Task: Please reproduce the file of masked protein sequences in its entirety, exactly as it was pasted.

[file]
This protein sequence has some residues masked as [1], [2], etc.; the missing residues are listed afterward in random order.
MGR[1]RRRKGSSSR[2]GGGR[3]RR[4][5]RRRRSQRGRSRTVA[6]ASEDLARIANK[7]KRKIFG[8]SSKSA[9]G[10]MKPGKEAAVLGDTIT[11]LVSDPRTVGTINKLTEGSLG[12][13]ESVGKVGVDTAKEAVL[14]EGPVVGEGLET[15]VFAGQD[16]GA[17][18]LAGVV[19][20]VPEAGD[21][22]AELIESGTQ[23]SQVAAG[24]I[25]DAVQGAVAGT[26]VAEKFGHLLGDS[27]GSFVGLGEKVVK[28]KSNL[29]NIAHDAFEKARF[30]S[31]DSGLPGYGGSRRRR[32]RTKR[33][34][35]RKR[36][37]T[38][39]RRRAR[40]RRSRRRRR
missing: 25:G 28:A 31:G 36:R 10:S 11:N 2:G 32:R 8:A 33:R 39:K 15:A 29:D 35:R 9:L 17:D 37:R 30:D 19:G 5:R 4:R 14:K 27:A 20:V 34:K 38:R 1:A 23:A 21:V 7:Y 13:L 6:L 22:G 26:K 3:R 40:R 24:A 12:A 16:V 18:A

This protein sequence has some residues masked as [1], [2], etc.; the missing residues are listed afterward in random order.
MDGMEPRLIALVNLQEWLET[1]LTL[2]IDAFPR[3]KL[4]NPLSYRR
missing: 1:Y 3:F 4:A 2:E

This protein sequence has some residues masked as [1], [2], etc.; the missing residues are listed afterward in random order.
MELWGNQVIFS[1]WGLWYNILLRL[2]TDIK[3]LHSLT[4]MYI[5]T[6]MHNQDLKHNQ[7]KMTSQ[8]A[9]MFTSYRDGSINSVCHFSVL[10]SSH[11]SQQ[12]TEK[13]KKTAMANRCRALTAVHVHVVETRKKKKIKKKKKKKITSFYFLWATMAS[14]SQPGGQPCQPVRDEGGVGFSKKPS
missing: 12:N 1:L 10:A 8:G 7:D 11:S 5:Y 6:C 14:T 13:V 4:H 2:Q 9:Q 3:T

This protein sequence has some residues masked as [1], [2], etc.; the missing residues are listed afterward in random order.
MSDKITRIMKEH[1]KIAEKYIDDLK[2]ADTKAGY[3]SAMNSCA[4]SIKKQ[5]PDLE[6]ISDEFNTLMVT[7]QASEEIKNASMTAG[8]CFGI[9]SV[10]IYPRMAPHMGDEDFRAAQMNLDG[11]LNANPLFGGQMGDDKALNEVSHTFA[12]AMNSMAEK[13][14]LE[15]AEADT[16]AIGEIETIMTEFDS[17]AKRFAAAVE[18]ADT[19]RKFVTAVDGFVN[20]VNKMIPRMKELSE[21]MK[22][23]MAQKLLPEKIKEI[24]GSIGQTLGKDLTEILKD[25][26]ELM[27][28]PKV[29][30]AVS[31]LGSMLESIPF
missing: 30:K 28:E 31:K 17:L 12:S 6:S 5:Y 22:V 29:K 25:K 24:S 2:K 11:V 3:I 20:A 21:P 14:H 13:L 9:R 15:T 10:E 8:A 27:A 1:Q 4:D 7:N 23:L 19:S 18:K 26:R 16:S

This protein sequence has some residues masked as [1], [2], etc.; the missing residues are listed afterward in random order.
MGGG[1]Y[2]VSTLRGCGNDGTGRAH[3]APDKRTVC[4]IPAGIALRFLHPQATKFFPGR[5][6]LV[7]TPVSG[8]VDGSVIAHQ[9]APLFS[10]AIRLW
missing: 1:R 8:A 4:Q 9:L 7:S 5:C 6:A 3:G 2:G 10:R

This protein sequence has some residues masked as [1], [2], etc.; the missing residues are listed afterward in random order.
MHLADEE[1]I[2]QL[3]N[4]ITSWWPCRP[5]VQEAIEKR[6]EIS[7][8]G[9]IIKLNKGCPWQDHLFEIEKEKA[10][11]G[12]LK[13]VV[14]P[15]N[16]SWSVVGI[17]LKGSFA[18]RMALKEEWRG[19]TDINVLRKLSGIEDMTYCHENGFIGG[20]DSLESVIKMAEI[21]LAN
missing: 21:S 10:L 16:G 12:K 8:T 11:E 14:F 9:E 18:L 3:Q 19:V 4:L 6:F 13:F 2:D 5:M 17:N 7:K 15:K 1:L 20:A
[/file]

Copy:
This protein sequence has some residues masked as [1], [2], etc.; the missing residues are listed afterward in random order.
MGR[1]RRRKGSSSR[2]GGGR[3]RR[4][5]RRRRSQRGRSRTVA[6]ASEDLARIANK[7]KRKIFG[8]SSKSA[9]G[10]MKPGKEAAVLGDTIT[11]LVSDPRTVGTINKLTEGSLG[12][13]ESVGKVGVDTAKEAVL[14]EGPVVGEGLET[15]VFAGQD[16]GA[17][18]LAGVV[19][20]VPEAGD[21][22]AELIESGTQ[23]SQVAAG[24]I[25]DAVQGAVAGT[26]VAEKFGHLLGDS[27]GSFVGLGEKVVK[28]KSNL[29]NIAHDAFEKARF[30]S[31]DSGLPGYGGSRRRR[32]RTKR[33][34][35]RKR[36][37]T[38][39]RRRAR[40]RRSRRRRR
missing: 25:G 28:A 31:G 36:R 10:S 11:N 2:G 32:R 8:A 33:R 39:K 15:A 29:D 35:R 9:L 17:D 37:R 30:D 19:G 5:R 4:R 14:K 27:A 20:V 34:K 38:R 1:A 23:A 21:V 7:Y 13:L 6:L 22:G 26:K 3:R 40:R 24:A 12:A 16:V 18:A

This protein sequence has some residues masked as [1], [2], etc.; the missing residues are listed afterward in random order.
MDGMEPRLIALVNLQEWLET[1]LTL[2]IDAFPR[3]KL[4]NPLSYRR
missing: 1:Y 3:F 4:A 2:E

This protein sequence has some residues masked as [1], [2], etc.; the missing residues are listed afterward in random order.
MELWGNQVIFS[1]WGLWYNILLRL[2]TDIK[3]LHSLT[4]MYI[5]T[6]MHNQDLKHNQ[7]KMTSQ[8]A[9]MFTSYRDGSINSVCHFSVL[10]SSH[11]SQQ[12]TEK[13]KKTAMANRCRALTAVHVHVVETRKKKKIKKKKKKKITSFYFLWATMAS[14]SQPGGQPCQPVRDEGGVGFSKKPS
missing: 12:N 1:L 10:A 8:G 7:D 11:S 5:Y 6:C 14:T 13:V 4:H 2:Q 9:Q 3:T

This protein sequence has some residues masked as [1], [2], etc.; the missing residues are listed afterward in random order.
MSDKITRIMKEH[1]KIAEKYIDDLK[2]ADTKAGY[3]SAMNSCA[4]SIKKQ[5]PDLE[6]ISDEFNTLMVT[7]QASEEIKNASMTAG[8]CFGI[9]SV[10]IYPRMAPHMGDEDFRAAQMNLDG[11]LNANPLFGGQMGDDKALNEVSHTFA[12]AMNSMAEK[13][14]LE[15]AEADT[16]AIGEIETIMTEFDS[17]AKRFAAAVE[18]ADT[19]RKFVTAVDGFVN[20]VNKMIPRMKELSE[21]MK[22][23]MAQKLLPEKIKEI[24]GSIGQTLGKDLTEILKD[25][26]ELM[27][28]PKV[29][30]AVS[31]LGSMLESIPF
missing: 30:K 28:E 31:K 17:L 12:S 6:S 5:Y 22:V 29:K 25:K 24:S 2:K 11:V 3:I 20:A 21:P 14:H 13:L 9:R 15:T 10:E 8:A 27:A 1:Q 4:D 7:N 23:L 19:S 18:K 26:R 16:S

This protein sequence has some residues masked as [1], [2], etc.; the missing residues are listed afterward in random order.
MGGG[1]Y[2]VSTLRGCGNDGTGRAH[3]APDKRTVC[4]IPAGIALRFLHPQATKFFPGR[5][6]LV[7]TPVSG[8]VDGSVIAHQ[9]APLFS[10]AIRLW
missing: 1:R 8:A 4:Q 9:L 7:S 5:C 6:A 3:G 2:G 10:R

This protein sequence has some residues masked as [1], [2], etc.; the missing residues are listed afterward in random order.
MHLADEE[1]I[2]QL[3]N[4]ITSWWPCRP[5]VQEAIEKR[6]EIS[7][8]G[9]IIKLNKGCPWQDHLFEIEKEKA[10][11]G[12]LK[13]VV[14]P[15]N[16]SWSVVGI[17]LKGSFA[18]RMALKEEWRG[19]TDINVLRKLSGIEDMTYCHENGFIGG[20]DSLESVIKMAEI[21]LAN
missing: 21:S 10:L 16:G 12:K 8:T 11:E 14:F 9:E 18:L 3:Q 19:V 4:L 6:F 13:F 2:D 5:M 17:N 7:K 15:K 1:L 20:A